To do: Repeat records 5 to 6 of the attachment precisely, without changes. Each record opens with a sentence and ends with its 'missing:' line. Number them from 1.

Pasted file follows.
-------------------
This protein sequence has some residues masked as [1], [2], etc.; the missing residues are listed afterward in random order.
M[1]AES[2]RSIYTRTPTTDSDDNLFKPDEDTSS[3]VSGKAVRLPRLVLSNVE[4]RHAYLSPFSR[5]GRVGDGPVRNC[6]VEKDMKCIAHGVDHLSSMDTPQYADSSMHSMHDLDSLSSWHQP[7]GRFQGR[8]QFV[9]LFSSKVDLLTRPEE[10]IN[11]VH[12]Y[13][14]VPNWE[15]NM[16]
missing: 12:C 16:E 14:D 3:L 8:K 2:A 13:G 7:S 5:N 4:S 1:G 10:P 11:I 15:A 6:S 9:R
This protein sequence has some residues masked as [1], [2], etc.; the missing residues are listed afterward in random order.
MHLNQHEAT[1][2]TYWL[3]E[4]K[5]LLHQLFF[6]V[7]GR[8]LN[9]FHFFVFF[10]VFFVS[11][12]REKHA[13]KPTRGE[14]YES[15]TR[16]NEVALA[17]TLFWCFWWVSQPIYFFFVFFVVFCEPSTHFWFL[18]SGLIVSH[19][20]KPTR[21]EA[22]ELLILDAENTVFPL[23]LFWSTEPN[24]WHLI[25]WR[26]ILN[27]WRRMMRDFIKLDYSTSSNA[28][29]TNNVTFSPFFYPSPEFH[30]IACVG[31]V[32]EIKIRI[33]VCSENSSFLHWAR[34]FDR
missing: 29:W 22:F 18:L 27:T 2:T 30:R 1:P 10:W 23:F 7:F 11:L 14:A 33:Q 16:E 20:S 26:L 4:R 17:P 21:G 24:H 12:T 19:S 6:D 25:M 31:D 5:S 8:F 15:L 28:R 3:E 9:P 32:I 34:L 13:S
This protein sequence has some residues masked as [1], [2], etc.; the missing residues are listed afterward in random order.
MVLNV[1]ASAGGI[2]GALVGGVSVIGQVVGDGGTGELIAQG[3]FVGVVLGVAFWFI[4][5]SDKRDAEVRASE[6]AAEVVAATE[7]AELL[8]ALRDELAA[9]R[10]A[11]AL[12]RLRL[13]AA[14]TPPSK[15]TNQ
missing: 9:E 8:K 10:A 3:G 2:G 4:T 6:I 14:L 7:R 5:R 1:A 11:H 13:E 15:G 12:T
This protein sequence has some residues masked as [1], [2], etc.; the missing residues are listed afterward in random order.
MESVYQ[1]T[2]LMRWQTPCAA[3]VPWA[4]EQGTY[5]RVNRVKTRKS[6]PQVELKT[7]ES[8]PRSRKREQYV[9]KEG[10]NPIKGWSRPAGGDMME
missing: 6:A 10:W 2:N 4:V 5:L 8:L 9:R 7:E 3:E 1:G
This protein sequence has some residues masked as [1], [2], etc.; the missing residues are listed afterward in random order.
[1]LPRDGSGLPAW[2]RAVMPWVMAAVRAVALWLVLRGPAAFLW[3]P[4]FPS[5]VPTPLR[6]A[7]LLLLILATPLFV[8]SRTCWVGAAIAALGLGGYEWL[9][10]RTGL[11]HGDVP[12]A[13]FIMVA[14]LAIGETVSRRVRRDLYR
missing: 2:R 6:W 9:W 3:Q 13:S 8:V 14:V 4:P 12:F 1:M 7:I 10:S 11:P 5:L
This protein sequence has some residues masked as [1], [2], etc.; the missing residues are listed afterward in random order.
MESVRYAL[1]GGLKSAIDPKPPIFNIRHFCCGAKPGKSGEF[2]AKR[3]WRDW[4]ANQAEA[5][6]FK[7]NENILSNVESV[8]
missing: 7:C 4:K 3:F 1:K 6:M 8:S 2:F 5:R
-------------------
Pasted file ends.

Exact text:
This protein sequence has some residues masked as [1], [2], etc.; the missing residues are listed afterward in random order.
[1]LPRDGSGLPAW[2]RAVMPWVMAAVRAVALWLVLRGPAAFLW[3]P[4]FPS[5]VPTPLR[6]A[7]LLLLILATPLFV[8]SRTCWVGAAIAALGLGGYEWL[9][10]RTGL[11]HGDVP[12]A[13]FIMVA[14]LAIGETVSRRVRRDLYR
missing: 2:R 6:W 9:W 3:Q 13:S 8:V 14:V 4:P 12:F 1:M 7:I 10:S 11:P 5:L
This protein sequence has some residues masked as [1], [2], etc.; the missing residues are listed afterward in random order.
MESVRYAL[1]GGLKSAIDPKPPIFNIRHFCCGAKPGKSGEF[2]AKR[3]WRDW[4]ANQAEA[5][6]FK[7]NENILSNVESV[8]
missing: 7:C 4:K 3:F 1:K 6:M 8:S 2:F 5:R